One of the major benefits of a telematics solution, such as GPS Insight, is the ability to set alerts regarding specific behaviors that are important for the fleet and its agency to control. These alerts give the fleet manager the ability to address reckless behavior in near real-time instead of a few weeks later when a report is generated. Again, while alerts are beneficial to every type of fleet, for public fleets, they help not only to correct the behavior — and potentially save public monies — but demonstrate to taxpayers and stakeholders that the fleet is responsive and immediately addresses wasteful and risky behaviors.
Some telematics capabilities offer more subtle and fundamental improvements. Routing — the cornerstone of telematics technology — can be used to set routes and appointments to eliminate the need to “rush” to a late appointment. If routed and managed correctly, telematics can help make late appointments a thing of the past, and drivers will know they are being monitored and be less likely to rush to an appointment. The savings and improvements to public perception are many. Drivers will use less fuel — speeding and reckless behavior decrease mpg — and the driver’s risk profile will be improved. The fleet will also gain from an improved public image both by being able to serve its customers more efficiently and by driving to the appointment in an observably safer way.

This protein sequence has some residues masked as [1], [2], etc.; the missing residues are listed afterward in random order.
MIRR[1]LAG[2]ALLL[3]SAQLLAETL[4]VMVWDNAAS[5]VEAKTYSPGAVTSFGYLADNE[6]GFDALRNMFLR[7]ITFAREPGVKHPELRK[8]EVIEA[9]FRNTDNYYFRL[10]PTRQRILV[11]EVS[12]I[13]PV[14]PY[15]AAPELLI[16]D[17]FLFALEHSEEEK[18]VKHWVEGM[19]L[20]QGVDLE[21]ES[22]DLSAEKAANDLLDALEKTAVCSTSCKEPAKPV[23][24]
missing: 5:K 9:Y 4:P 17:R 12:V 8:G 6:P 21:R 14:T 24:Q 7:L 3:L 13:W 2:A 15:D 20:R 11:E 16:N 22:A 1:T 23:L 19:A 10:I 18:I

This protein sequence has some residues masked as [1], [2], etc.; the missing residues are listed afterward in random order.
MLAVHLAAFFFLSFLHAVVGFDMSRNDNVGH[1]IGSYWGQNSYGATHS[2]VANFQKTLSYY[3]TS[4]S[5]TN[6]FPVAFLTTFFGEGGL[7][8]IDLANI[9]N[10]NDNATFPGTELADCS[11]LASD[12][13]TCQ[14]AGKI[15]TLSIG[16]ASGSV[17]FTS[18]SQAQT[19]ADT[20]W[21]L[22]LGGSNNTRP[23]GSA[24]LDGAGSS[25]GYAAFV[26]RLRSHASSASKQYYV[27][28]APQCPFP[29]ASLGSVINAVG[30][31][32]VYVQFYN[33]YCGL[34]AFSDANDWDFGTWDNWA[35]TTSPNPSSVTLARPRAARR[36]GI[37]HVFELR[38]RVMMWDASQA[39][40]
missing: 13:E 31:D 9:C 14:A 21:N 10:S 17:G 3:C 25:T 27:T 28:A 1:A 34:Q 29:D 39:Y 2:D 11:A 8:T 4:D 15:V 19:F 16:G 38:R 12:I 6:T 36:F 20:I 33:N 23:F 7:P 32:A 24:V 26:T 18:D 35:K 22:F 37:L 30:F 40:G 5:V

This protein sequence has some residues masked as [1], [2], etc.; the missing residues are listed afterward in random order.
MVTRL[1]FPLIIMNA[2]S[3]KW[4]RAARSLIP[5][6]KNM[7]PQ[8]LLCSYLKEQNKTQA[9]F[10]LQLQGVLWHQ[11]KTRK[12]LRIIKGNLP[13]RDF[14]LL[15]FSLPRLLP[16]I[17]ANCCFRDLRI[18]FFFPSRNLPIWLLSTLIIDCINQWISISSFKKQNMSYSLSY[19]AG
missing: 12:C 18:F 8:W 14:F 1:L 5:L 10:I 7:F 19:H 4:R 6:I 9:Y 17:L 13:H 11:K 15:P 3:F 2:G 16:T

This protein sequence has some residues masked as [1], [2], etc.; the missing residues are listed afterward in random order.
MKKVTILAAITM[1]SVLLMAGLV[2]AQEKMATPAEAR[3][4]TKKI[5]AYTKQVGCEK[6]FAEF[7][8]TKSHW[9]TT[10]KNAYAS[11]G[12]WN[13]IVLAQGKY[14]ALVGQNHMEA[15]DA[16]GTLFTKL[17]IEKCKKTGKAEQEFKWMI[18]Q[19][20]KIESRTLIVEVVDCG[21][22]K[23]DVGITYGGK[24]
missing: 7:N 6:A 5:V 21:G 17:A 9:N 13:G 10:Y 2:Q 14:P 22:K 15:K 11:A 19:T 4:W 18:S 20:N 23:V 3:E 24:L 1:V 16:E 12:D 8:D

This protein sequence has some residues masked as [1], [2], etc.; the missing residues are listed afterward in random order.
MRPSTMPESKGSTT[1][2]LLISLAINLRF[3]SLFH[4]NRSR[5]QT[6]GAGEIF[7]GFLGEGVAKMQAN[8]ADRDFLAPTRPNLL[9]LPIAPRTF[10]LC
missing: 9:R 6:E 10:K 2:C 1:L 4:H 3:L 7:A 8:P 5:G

Some telematics capabilities offer more subtle and fundamental improvements. Routing — the cornerstone of telematics technology — can be used to set routes and appointments to eliminate the need to “rush” to a late appointment.
IF ROUTED CORRECTLY, TELEMATICS CAN HELP MAKE LATE APPOINTMENTS A THING OF THE PAST.
Drivers will use less fuel — speeding and reckless behavior decrease mpg — and the driver’s risk profile will be improved. The fleet will also gain from an improved public image both by being able to serve its customers more efficiently and by driving to the appointment in an observably safer way.
The Proof Is in the Data
Public perception is just that — perception, not fact. While the perception may be fundamentally correct, telematics delivers something more important for public fleets — data. This evidence can go a long way to prove that the fleet will run, safe, and environmentally friendly in the event of questions from taxpayers or stakeholders that it isn’t.
Having this evidence is also crucial in demonstrating the return on investment (ROI) for the telematics solution and more broadly the fleet’s operations, which will help make the argument for more funding to expand or further improve operations, and show that taxpayer money isn’t being wasted.
As with all things, substance — the way a fleet is operated — should be paramount, but for a public fleet using telematics, it is certainly a means to put its best foot forward, while making real strides in its operations and serving its public and government stakeholders.